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SIOUX CITY -- A Sioux City Sue competition, a cruising of the loop and a smile contest are back for River-Cade’s 55th year.

Phyl Claeys, longtime event coordinator for River-Cade, said he wanted to bring back the Sioux City Sue competition, a play on the 1940s-era song made famous by Gene Autry.

“I wanted to do it the last several years, since it’s been about 10 years since that had been done,” he said. “When the city decided to spend money putting the words to that song on the water tower in Morningside, I thought this was the year to do it.”

Red hair and blue eyes are required for this 18-plus competition, according to the song’s lyrics. Contestants can check in at 6:30 Friday at the Anderson Pavilion.

While there'll be a Sioux City Sue crowned, there will be no River-Cade Queen contest this year. Claeys said the queen contest has been turned  into a two-year competition for financial reasons.

“The fact of the matter is that we’ve done the competition now for over 50 years and we’ve paid out almost $500,000 in scholarships,” he said. “We’re extremely proud of that, but money is tight.”

Emily Croston is the reigning queen of River-Cade and a sophomore business marketing major at the University of Northern Iowa. Croston said she’s proud to represent Sioux City.

“My favorite part is getting to know the two princesses and make connections in Sioux City,” she said. She’s also looking forward to seeing children at the smile contests.

Kaitlyn Tooley and Hayley Lange are the River-Cade princesses. They each earned a $3,000 scholarship for their title, and Croston earned $4,000. The royals make many parade appearances throughout the year to represent River-Cade.

“This year we went to the Tulip Festival (in Orange City) and that had to be one of my favorites. I enjoyed the Ice Cream Days Parade (in Le Mars) too,” she said.

Croston’s parade preparations for River-Cade include dressing in a gown, doing her hair “a little nicer than usual” and looking a little more “queen-like,” she said.

Croston wants parade-goers to “enjoy the parade and take in the culture of Sioux City,” she said, advising people to bring water to beat the heat.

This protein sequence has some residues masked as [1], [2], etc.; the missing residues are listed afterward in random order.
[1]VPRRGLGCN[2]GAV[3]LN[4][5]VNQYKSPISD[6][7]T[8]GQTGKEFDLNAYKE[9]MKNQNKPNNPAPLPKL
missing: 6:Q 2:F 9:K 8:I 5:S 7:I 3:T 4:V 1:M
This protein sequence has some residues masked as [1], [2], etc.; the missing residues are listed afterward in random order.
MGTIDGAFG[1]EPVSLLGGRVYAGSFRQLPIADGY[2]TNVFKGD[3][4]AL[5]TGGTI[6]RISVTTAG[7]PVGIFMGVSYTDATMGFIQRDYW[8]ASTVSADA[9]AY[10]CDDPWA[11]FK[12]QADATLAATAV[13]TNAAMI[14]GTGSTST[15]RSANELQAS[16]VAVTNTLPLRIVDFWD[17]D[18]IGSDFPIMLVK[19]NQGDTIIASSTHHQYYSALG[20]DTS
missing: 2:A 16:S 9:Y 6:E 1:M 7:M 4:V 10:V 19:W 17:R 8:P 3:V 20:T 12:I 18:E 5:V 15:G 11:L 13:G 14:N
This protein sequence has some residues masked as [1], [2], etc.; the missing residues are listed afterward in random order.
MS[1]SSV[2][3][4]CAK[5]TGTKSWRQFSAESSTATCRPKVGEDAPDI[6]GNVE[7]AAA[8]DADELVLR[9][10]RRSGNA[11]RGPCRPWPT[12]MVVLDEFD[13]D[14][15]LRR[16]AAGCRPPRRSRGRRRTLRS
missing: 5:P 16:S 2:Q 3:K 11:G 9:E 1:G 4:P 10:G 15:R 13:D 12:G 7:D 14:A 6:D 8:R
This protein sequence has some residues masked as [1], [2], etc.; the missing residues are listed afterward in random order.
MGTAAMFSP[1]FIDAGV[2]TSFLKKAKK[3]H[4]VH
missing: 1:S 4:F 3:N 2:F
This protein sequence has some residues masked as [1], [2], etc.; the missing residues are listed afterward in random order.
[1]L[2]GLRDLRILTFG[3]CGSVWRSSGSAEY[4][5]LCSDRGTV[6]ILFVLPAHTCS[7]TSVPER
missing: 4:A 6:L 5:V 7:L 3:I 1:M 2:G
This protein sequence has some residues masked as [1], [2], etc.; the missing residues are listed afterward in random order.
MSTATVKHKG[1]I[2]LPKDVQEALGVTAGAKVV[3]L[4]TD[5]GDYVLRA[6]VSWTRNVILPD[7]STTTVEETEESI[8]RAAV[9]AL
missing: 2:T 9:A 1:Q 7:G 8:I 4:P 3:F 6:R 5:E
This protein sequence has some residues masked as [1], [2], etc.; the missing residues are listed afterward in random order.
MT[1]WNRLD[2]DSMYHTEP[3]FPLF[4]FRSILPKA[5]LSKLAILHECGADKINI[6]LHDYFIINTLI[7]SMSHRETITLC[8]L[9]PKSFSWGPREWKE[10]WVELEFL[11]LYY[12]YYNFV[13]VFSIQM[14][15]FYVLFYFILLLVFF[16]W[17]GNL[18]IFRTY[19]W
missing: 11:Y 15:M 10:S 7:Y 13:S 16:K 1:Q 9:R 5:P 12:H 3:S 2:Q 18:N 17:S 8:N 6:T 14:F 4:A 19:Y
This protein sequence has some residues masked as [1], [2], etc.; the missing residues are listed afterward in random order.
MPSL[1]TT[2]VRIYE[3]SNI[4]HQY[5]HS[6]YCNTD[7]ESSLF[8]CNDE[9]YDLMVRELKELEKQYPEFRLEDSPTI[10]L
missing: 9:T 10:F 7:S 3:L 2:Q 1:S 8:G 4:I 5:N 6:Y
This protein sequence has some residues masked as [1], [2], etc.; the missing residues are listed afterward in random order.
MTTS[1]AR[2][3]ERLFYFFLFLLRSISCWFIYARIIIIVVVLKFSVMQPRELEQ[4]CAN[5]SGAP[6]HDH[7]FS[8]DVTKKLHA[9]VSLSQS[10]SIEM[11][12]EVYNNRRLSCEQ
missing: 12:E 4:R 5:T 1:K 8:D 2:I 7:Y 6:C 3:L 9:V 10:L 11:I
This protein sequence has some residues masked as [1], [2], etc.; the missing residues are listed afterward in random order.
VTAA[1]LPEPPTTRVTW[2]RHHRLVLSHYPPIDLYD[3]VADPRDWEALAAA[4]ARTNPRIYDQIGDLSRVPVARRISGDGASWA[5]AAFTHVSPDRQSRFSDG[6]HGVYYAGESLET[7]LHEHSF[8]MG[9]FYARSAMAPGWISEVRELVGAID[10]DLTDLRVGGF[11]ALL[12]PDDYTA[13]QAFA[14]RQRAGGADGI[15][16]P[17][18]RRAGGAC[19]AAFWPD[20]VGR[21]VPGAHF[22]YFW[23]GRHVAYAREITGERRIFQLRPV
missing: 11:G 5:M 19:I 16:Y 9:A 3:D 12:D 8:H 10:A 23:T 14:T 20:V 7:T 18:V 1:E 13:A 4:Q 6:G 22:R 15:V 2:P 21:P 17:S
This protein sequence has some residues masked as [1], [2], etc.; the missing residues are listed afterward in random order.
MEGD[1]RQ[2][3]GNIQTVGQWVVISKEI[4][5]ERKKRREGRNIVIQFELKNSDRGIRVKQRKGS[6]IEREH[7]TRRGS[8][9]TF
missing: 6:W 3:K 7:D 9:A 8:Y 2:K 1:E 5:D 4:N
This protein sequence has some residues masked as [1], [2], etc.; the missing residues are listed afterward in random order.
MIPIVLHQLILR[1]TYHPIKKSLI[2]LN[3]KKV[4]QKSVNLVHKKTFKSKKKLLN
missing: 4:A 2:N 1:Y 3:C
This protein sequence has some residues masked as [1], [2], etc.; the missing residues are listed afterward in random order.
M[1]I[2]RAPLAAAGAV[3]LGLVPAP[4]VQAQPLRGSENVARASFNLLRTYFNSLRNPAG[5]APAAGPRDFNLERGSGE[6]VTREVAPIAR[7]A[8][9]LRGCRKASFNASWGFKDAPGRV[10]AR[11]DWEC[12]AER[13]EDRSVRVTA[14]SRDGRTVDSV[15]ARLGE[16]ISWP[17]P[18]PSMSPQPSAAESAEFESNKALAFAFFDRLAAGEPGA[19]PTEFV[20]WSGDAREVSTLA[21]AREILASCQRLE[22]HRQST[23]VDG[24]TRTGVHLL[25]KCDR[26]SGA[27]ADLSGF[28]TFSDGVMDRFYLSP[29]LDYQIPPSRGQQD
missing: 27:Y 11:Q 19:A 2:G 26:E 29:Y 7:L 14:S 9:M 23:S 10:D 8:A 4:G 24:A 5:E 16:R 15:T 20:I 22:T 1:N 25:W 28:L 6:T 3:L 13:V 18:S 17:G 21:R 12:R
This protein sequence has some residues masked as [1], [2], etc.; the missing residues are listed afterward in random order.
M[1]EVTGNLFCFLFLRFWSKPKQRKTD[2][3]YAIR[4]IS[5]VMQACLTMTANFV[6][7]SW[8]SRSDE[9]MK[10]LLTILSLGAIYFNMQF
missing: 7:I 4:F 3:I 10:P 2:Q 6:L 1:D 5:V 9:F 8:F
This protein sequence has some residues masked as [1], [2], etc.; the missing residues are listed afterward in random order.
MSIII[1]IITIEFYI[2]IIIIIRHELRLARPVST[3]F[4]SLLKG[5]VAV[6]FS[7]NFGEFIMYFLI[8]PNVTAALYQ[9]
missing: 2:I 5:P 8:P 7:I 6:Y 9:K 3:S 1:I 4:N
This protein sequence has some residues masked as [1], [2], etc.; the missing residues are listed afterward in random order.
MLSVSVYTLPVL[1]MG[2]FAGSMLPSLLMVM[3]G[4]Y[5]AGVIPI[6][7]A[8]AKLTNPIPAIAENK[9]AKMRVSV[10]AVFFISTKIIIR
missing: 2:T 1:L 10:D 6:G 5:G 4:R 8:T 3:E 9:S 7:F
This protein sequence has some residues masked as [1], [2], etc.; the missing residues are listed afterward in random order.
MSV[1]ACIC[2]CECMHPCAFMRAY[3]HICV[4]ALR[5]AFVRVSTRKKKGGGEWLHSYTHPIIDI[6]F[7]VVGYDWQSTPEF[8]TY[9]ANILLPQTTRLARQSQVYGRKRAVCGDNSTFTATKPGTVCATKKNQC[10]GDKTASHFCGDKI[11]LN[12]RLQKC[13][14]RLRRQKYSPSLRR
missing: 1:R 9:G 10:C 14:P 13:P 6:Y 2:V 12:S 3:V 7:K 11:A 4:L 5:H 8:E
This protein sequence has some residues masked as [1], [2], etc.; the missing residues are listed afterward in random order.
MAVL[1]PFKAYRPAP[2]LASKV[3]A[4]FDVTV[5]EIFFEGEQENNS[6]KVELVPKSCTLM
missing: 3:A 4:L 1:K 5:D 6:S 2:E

This year’s grand marshal is retired Rear Adm. Frank Thorp, a retired Navy admiral in charge of the USS Sioux City Commissioning Committee.

He said it’s an honor for him to lead the parade, and he’s eager to return to Sioux City.

“I have grown very fond of the people of Sioux City and the broader tri-state region,” Thorp said in a news release. “I have been overwhelmed by Sioux City's hospitality, as well as their support of those who serve in our armed forces.”

This year’s smile contest will start at 1:30 p.m. Saturday with judging at 2 p.m. at the Southern Hills Mall. There are three age groups: 4-6, 7-9 and 10-12. Four finalists are chosen from each age group.

The finalists from the contest are part of Wednesday’s big parade and win a variety of prizes and a trophy.

“That’s a really cool event, I mean smiling, happy children,” Claeys said. “How could you beat that?”

Other events set for Saturday include the second annual skateboard competition, several sporting tournaments and the cruising of the loop.

“Saturday is a big, big day,” Claeys said.

Sioux City’s loop is loosely defined from 11th and Pierce streets down Pierce Street, then up Nebraska Street, Claeys said. He wanted to include the traditional cruise as part of the River-Cade 10 years ago, with a car show to follow at Knoepfler’s Chevrolet.

“Every town has an area where when you get your license -- and maybe for a few years after -- you cruise up and down the street. That’s the way it was 50 to 60 years ago,” Claeys said. “A lot of people my age have cars they had back then, and it’s very nostalgic.”

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